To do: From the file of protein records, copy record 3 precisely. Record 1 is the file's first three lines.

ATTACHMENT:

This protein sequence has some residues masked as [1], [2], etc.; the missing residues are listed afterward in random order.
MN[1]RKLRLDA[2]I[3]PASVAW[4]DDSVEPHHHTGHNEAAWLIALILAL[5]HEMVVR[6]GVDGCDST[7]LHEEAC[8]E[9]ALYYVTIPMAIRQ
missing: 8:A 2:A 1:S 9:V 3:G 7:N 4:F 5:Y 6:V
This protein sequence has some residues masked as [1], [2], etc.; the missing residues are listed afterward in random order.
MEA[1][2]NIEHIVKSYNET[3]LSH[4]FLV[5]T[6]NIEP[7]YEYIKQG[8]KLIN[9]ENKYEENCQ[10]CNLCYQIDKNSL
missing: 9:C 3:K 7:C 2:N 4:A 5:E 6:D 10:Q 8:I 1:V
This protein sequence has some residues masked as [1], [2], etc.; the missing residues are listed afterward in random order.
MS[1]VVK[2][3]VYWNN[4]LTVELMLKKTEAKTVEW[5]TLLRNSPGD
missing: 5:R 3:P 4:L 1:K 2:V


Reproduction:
This protein sequence has some residues masked as [1], [2], etc.; the missing residues are listed afterward in random order.
MS[1]VVK[2][3]VYWNN[4]LTVELMLKKTEAKTVEW[5]TLLRNSPGD
missing: 5:R 3:P 4:L 1:K 2:V